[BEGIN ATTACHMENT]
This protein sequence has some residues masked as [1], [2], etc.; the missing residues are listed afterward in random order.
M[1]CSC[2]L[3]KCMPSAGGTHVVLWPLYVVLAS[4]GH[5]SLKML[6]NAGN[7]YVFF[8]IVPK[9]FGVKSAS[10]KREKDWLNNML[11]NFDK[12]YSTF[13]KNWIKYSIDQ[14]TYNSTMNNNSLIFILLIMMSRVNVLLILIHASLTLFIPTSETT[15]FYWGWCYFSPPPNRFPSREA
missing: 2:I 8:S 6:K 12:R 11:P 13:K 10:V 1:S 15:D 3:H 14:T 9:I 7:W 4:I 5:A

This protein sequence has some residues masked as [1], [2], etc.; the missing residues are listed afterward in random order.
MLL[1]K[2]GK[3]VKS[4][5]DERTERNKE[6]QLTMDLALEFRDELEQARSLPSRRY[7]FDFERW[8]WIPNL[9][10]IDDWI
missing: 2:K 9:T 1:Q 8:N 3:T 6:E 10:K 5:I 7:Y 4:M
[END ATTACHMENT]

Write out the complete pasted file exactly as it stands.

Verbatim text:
This protein sequence has some residues masked as [1], [2], etc.; the missing residues are listed afterward in random order.
M[1]CSC[2]L[3]KCMPSAGGTHVVLWPLYVVLAS[4]GH[5]SLKML[6]NAGN[7]YVFF[8]IVPK[9]FGVKSAS[10]KREKDWLNNML[11]NFDK[12]YSTF[13]KNWIKYSIDQ[14]TYNSTMNNNSLIFILLIMMSRVNVLLILIHASLTLFIPTSETT[15]FYWGWCYFSPPPNRFPSREA
missing: 2:I 8:S 6:K 12:R 11:P 13:K 10:V 1:S 15:D 3:H 14:T 9:I 7:W 4:I 5:A

This protein sequence has some residues masked as [1], [2], etc.; the missing residues are listed afterward in random order.
MLL[1]K[2]GK[3]VKS[4][5]DERTERNKE[6]QLTMDLALEFRDELEQARSLPSRRY[7]FDFERW[8]WIPNL[9][10]IDDWI
missing: 2:K 9:T 1:Q 8:N 3:T 6:E 10:K 5:I 7:Y 4:M